Solving the 3-D Puzzle of Rotation Assignment in Single Particle Cryo-Electron Microscopy

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Single particle cryo-electron microscopy (EM) recently joined X-ray crystallography and nuclear magnetic resonance spectroscopy as a high-resolution structural method for biological macromolecules. In single particle cryo-EM, the 3-D structure needs to be determined from many noisy 2-D projection images of individual, ideally identical frozen-hydrated macromolecules whose orientations and positions are random and unknown.

This lecture will explore algorithms for estimating the unknown pose parameters. The main focus will be on algorithms that are based on semidefinite programming relaxations that can be viewed as extensions to existing approximation algorithms to max-cut and unique games, two fundamental problems in theoretical computer science.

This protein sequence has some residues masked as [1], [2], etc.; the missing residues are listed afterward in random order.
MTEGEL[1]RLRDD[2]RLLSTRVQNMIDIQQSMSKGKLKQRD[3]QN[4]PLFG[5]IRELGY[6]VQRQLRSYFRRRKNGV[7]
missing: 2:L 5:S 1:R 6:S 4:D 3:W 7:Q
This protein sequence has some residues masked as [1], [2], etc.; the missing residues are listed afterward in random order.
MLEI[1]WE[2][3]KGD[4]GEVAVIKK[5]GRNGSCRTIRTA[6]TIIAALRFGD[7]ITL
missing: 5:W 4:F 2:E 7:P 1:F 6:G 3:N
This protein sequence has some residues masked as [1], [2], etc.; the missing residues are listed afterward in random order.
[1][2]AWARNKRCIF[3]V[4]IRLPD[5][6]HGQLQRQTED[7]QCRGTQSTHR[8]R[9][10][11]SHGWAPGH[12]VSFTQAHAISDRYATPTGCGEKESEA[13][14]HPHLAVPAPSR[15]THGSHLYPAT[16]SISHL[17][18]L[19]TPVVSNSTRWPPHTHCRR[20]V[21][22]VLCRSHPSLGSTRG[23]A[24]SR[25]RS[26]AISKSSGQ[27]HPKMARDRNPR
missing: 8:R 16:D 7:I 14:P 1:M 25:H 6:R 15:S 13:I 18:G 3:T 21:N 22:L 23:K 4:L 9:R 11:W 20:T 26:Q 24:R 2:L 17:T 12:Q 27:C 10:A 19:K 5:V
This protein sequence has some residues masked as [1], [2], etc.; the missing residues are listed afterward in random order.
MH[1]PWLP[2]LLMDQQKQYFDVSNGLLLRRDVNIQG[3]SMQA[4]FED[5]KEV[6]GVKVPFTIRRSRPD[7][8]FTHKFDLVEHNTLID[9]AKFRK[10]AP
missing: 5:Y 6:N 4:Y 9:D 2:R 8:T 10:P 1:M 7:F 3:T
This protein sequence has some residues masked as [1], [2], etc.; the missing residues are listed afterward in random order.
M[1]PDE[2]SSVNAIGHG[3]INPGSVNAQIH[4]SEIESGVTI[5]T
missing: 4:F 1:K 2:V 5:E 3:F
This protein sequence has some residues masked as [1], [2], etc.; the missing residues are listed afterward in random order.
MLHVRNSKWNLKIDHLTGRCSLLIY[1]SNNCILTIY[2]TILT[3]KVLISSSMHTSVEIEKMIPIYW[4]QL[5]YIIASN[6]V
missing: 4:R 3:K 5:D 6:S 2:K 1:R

About the Speaker

Amit Singer is a professor of mathematics and a member of the executive committee of the Program in Applied and Computational Mathematics (PACM) at Princeton University. He joined Princeton as an assistant professor in 2008. From 2005 to 2008 he was a Gibbs Assistant Professor in Applied Mathematics at the Department of Mathematics, Yale University.

Singer received his B.Sc. degree in Physics and Mathematics and his Ph.D. degree in applied mathematics from Tel Aviv University, Israel, in 1997 and 2005, respectively. He was awarded the Moore Investigator in Data-Driven Discovery Award (2014), the Simons Investigator Award (2012), the Presidential Early Career Award for Scientists and Engineers (2010), the Alfred P. Sloan Research Fellowship (2010) and the Haim Nessyahu Prize in Mathematics (2007). His current research in applied mathematics focuses on theoretical and computational aspects of data science, and on developing computational methods for structural biology.

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